These sessions are hosted by our Provider Relations representatives. Ongoing education sessions are provided every six months or as necessary in the event providers are not fulfilling program requirements as outlined in the Agreement and/or the Provider Manual.

Providers may contact the appropriate departments at the Plan by referring to the Quick Reference Guide on the Plan’s website at www.OhanaCCS.com/provider/default. Provider Relations representatives are available to assist in many requests for participating Plan providers. Contact your local market office for assistance, or call the Provider Service number located on your Quick Reference Guide to request a Provider Relations representative contact you. ‘Ohana Community Care Services Provider Manual Effective: March 1, 2013 Page 12 of 95

_ _ Our Website Through the Plan’s website www.OhanaCCS.com/provider/default providers have access to a variety of easy-to-use tools created to streamline day-to-day administrative tasks with the Plan.

Additional public resources found on the website include: • Provider Manuals • Quick Reference Guide • Clinical Coverage Guidelines • Clinical Practice Guidelines • Forms and Documents • Pharmacy and Provider Look-Up (Directories) • Newsletters • Training Materials and Job Aids • Member Rights and Responsibilities • Preventative Health Guidelines and • Privacy Statement and Notice of Privacy Practices. Registration is required to utilize certain key features outlined below. Key Features and Benefits of Registering for the Plan’s Provider Portal The secure, online Provider Portal of the Plan’s website provides immediate access to what providers need most.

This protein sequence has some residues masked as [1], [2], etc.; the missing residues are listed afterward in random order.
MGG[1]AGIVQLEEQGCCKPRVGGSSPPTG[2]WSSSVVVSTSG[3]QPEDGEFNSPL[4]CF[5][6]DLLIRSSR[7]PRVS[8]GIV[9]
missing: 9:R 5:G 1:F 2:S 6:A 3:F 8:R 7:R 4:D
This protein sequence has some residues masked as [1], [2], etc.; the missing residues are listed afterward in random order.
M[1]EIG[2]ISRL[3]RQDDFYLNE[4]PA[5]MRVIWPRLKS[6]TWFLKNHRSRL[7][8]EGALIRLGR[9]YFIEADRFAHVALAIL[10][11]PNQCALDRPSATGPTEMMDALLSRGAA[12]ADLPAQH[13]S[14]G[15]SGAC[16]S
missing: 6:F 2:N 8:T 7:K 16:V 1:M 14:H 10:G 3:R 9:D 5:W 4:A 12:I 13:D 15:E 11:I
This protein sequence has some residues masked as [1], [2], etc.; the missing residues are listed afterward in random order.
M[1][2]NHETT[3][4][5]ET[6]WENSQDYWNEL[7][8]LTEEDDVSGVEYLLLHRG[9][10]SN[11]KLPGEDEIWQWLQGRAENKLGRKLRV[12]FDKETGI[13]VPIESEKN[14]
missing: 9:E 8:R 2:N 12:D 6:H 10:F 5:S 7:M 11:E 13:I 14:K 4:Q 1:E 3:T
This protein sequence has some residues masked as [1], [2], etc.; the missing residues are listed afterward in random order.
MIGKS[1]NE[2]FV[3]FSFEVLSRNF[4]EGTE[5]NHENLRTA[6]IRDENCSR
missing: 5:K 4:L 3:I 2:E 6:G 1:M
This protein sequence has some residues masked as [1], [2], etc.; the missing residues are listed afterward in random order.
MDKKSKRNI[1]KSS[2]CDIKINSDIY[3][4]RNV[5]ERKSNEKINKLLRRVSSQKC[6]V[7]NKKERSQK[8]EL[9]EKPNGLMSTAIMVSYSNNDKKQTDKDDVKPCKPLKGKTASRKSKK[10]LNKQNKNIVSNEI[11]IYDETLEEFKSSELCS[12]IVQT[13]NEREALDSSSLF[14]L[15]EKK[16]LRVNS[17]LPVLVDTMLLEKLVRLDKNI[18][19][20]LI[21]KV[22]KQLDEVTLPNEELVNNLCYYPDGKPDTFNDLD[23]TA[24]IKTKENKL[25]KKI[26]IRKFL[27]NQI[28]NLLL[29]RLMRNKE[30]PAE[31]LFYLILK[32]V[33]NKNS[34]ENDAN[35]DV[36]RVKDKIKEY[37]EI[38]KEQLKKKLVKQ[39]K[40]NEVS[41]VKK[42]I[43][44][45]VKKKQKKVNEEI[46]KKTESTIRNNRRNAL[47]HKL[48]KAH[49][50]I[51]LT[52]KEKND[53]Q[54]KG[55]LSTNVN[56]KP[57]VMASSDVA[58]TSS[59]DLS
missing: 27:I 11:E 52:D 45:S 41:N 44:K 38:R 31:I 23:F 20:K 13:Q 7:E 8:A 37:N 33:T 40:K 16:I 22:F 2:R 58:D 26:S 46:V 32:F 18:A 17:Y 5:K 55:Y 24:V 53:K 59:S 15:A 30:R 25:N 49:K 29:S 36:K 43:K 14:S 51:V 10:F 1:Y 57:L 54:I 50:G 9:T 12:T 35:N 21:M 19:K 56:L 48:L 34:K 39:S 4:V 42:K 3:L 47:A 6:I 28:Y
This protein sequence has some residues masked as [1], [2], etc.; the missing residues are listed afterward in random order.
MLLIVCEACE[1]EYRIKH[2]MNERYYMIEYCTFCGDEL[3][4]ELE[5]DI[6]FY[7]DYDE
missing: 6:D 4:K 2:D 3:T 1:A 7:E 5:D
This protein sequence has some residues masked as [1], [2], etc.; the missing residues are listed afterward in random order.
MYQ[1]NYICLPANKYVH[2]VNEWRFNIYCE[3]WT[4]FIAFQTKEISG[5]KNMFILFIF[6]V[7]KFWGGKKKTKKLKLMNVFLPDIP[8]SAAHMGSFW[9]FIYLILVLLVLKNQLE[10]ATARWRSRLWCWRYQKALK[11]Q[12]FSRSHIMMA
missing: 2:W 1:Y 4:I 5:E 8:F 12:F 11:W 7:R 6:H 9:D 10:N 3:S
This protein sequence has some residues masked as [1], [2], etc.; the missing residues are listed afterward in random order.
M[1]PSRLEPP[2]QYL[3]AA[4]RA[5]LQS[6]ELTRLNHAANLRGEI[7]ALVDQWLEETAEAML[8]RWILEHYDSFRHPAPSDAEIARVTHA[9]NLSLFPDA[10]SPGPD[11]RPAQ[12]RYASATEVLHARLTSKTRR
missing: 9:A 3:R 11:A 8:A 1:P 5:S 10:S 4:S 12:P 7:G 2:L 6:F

All participating providers who create a log-in and password using the Plan’s Provider Identification (Provider ID) number can leverage the following features: • Claims submission status and inquiry: Submit a new claim, check the status of an existing claim, and customize and download reports. • Member eligibility and co-payment information: Verify member eligibility and obtain specific co-payment information.

• Authorization requests: Submit authorization requests, attach clinical documentation and check authorization status. You can also print and/or save copies of authorization forms. • Pharmacy services and utilization: View and download a copy of ‘Ohana’s Preferred Drug List (PDL), see drug recalls, access pharmacy utilization reports and obtain information about ‘Ohana pharmacy services. • Training: Take required training courses and complete attestations online. • Reports: Access reports such as active members, authorization status, claims status, eligibility status, pharmacy utilization, and more.

• Provider news: View the latest important announcements and updates. • Personal inbox: Receive notices and key reports regarding your claims, eligibility inquiries and authorization requests.

Your Registration Advantage The Plan website allows providers to have as many administrative users as needed and can tailor views, downloading options and email details. Providers may also set-up individual sub-accounts for their staff, and keep separate billing and medical accounts. Once registered for our secure portal website, providers should retain log-in and password information securely for future reference. ‘Ohana Community Care Services Provider Manual Effective: March 1, 2013 Page 13 of 95

_ _ How to Register To register, refer to the ‘Ohana Medicaid Provider How-To Guide which is located on the Plan’s website at www.OhanaCCS.com/provider/default.

For more information on the Plan’s web capabilities, please contact Provider Services or contact Provider Relations to schedule a website in-service. ‘Ohana Community Care Services Provider Manual Effective: March 1, 2013 Page 14 of 95